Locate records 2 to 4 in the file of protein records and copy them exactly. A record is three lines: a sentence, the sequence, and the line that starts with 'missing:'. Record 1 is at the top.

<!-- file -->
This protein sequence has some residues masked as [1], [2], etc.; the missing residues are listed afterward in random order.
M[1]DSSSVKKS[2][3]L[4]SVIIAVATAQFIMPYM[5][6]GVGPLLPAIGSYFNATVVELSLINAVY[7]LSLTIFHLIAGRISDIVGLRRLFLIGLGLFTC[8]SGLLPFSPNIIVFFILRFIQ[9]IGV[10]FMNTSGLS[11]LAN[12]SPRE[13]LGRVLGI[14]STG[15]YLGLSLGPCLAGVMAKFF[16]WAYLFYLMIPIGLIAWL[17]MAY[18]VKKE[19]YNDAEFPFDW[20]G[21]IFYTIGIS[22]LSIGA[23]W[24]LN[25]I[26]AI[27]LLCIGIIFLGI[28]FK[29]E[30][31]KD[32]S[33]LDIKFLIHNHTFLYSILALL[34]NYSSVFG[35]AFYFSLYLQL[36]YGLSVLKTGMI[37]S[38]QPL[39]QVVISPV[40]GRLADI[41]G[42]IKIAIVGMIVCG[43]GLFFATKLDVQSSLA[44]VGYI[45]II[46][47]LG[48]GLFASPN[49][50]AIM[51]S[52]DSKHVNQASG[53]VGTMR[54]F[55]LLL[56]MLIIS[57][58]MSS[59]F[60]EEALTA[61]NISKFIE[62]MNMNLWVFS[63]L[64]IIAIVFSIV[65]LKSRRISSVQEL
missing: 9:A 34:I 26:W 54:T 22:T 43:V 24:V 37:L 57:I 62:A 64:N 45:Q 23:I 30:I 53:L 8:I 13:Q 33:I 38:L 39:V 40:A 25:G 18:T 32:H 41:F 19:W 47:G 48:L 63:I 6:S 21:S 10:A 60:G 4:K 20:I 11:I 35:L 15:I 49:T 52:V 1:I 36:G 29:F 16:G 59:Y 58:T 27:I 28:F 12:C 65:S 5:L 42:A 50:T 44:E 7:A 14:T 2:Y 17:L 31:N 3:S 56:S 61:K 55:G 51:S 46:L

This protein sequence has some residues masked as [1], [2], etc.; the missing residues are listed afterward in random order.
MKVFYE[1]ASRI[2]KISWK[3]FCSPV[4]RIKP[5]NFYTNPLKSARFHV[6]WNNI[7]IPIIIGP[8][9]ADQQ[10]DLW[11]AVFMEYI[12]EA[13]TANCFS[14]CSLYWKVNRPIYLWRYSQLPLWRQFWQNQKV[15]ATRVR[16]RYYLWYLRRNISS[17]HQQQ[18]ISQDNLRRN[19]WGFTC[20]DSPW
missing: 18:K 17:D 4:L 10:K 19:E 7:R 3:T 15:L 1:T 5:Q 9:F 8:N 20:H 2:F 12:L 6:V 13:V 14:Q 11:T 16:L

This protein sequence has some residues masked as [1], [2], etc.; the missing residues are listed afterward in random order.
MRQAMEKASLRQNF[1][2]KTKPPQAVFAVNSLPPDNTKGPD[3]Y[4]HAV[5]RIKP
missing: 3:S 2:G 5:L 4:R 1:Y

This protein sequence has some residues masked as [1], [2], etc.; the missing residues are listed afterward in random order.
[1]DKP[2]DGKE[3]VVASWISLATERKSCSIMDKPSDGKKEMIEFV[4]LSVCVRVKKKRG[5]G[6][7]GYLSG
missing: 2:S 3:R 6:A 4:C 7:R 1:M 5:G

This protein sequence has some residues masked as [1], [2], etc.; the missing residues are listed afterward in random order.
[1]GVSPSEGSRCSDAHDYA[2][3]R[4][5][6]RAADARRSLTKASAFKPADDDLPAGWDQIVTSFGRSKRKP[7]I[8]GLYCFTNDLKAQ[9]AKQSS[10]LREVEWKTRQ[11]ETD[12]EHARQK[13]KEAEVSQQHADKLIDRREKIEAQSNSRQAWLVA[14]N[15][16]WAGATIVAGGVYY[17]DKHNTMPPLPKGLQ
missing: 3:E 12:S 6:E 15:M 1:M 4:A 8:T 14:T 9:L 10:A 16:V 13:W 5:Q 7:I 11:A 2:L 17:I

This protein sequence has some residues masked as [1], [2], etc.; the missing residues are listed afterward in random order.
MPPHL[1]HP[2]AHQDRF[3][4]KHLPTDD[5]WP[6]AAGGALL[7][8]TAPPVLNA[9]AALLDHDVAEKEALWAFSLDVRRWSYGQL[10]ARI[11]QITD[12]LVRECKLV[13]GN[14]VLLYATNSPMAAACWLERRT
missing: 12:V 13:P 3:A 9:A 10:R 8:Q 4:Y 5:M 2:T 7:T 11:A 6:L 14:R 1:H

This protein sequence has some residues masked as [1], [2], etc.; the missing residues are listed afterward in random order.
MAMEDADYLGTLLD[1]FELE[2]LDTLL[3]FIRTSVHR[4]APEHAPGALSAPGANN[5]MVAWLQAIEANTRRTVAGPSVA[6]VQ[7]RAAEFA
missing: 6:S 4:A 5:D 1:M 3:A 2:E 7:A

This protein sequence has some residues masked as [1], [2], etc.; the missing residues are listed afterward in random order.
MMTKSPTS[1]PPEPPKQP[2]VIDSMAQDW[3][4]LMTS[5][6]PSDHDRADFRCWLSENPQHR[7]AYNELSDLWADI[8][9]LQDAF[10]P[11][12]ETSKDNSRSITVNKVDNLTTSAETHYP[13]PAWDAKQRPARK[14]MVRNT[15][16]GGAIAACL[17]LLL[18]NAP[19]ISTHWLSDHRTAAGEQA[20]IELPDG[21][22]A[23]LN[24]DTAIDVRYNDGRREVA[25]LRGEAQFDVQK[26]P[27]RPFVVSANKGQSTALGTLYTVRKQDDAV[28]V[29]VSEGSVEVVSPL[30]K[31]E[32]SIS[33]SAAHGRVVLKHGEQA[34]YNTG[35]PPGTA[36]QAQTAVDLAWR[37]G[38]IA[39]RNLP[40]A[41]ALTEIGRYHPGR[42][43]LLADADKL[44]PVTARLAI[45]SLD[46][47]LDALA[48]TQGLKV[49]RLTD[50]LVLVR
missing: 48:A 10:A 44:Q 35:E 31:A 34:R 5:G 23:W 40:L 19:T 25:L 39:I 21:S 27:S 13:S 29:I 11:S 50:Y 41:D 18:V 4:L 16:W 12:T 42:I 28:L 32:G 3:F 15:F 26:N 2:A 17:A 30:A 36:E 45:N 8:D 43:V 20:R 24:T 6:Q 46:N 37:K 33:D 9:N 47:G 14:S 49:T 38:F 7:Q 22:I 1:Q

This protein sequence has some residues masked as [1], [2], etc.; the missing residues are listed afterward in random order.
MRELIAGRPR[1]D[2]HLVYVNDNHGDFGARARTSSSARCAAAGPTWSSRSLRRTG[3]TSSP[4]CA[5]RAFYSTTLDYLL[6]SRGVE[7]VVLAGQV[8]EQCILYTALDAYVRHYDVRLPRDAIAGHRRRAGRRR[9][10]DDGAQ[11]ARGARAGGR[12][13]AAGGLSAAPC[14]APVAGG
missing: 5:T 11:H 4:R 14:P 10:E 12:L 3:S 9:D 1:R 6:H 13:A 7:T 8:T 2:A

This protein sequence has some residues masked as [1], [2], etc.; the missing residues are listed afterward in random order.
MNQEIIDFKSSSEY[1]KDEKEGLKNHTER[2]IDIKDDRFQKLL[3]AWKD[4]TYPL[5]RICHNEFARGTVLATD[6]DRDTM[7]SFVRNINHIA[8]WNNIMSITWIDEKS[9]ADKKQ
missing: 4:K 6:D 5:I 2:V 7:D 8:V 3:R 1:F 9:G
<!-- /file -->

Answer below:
This protein sequence has some residues masked as [1], [2], etc.; the missing residues are listed afterward in random order.
MKVFYE[1]ASRI[2]KISWK[3]FCSPV[4]RIKP[5]NFYTNPLKSARFHV[6]WNNI[7]IPIIIGP[8][9]ADQQ[10]DLW[11]AVFMEYI[12]EA[13]TANCFS[14]CSLYWKVNRPIYLWRYSQLPLWRQFWQNQKV[15]ATRVR[16]RYYLWYLRRNISS[17]HQQQ[18]ISQDNLRRN[19]WGFTC[20]DSPW
missing: 18:K 17:D 4:L 10:K 19:E 7:R 3:T 15:L 1:T 5:Q 9:F 8:N 20:H 2:F 12:L 6:V 13:V 14:Q 11:T 16:L

This protein sequence has some residues masked as [1], [2], etc.; the missing residues are listed afterward in random order.
MRQAMEKASLRQNF[1][2]KTKPPQAVFAVNSLPPDNTKGPD[3]Y[4]HAV[5]RIKP
missing: 3:S 2:G 5:L 4:R 1:Y

This protein sequence has some residues masked as [1], [2], etc.; the missing residues are listed afterward in random order.
[1]DKP[2]DGKE[3]VVASWISLATERKSCSIMDKPSDGKKEMIEFV[4]LSVCVRVKKKRG[5]G[6][7]GYLSG
missing: 2:S 3:R 6:A 4:C 7:R 1:M 5:G